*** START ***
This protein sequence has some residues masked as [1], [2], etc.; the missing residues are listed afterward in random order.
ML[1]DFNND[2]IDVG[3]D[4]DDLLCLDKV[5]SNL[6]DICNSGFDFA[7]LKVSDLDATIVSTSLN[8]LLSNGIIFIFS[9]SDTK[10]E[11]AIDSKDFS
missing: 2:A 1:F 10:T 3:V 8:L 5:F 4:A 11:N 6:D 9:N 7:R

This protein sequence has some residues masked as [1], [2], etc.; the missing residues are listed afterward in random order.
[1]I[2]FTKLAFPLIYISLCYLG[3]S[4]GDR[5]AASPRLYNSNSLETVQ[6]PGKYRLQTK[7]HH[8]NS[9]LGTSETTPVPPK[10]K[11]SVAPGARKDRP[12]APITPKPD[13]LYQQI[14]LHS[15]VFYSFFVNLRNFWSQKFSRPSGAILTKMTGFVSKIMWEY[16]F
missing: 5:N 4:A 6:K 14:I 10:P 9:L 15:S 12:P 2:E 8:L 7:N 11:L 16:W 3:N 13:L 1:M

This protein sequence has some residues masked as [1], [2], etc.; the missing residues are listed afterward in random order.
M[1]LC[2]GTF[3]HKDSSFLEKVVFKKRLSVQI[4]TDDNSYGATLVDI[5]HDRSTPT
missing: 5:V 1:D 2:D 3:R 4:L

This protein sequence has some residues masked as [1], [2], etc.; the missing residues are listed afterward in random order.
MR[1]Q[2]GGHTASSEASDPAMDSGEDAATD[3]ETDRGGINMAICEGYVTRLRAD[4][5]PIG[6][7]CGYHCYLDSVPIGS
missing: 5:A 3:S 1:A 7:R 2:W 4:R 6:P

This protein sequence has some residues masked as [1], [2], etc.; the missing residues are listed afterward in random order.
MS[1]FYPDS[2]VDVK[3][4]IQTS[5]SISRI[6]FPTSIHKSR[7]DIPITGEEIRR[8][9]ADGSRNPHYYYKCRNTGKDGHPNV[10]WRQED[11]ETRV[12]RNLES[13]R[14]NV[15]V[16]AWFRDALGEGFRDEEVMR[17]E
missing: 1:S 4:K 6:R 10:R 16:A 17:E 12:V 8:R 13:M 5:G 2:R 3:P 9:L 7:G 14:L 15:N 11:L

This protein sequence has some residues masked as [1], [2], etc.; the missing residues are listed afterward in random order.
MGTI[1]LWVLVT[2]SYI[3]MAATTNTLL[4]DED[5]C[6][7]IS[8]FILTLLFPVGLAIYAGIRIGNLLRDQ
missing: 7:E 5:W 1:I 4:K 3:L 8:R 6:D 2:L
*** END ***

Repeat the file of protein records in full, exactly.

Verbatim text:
This protein sequence has some residues masked as [1], [2], etc.; the missing residues are listed afterward in random order.
ML[1]DFNND[2]IDVG[3]D[4]DDLLCLDKV[5]SNL[6]DICNSGFDFA[7]LKVSDLDATIVSTSLN[8]LLSNGIIFIFS[9]SDTK[10]E[11]AIDSKDFS
missing: 2:A 1:F 10:T 3:V 8:L 5:F 4:A 11:N 6:D 9:N 7:R

This protein sequence has some residues masked as [1], [2], etc.; the missing residues are listed afterward in random order.
[1]I[2]FTKLAFPLIYISLCYLG[3]S[4]GDR[5]AASPRLYNSNSLETVQ[6]PGKYRLQTK[7]HH[8]NS[9]LGTSETTPVPPK[10]K[11]SVAPGARKDRP[12]APITPKPD[13]LYQQI[14]LHS[15]VFYSFFVNLRNFWSQKFSRPSGAILTKMTGFVSKIMWEY[16]F
missing: 5:N 4:A 6:K 14:I 10:P 9:L 15:S 12:P 2:E 8:L 7:N 11:L 16:W 3:N 13:L 1:M

This protein sequence has some residues masked as [1], [2], etc.; the missing residues are listed afterward in random order.
M[1]LC[2]GTF[3]HKDSSFLEKVVFKKRLSVQI[4]TDDNSYGATLVDI[5]HDRSTPT
missing: 5:V 1:D 2:D 3:R 4:L

This protein sequence has some residues masked as [1], [2], etc.; the missing residues are listed afterward in random order.
MR[1]Q[2]GGHTASSEASDPAMDSGEDAATD[3]ETDRGGINMAICEGYVTRLRAD[4][5]PIG[6][7]CGYHCYLDSVPIGS
missing: 5:A 3:S 1:A 7:R 2:W 4:R 6:P

This protein sequence has some residues masked as [1], [2], etc.; the missing residues are listed afterward in random order.
MS[1]FYPDS[2]VDVK[3][4]IQTS[5]SISRI[6]FPTSIHKSR[7]DIPITGEEIRR[8][9]ADGSRNPHYYYKCRNTGKDGHPNV[10]WRQED[11]ETRV[12]RNLES[13]R[14]NV[15]V[16]AWFRDALGEGFRDEEVMR[17]E
missing: 1:S 4:K 6:R 10:R 16:A 17:E 12:V 8:R 13:M 5:G 2:R 3:P 9:L 7:G 14:L 15:N 11:L

This protein sequence has some residues masked as [1], [2], etc.; the missing residues are listed afterward in random order.
MGTI[1]LWVLVT[2]SYI[3]MAATTNTLL[4]DED[5]C[6][7]IS[8]FILTLLFPVGLAIYAGIRIGNLLRDQ
missing: 7:E 5:W 1:I 4:K 3:L 8:R 6:D 2:L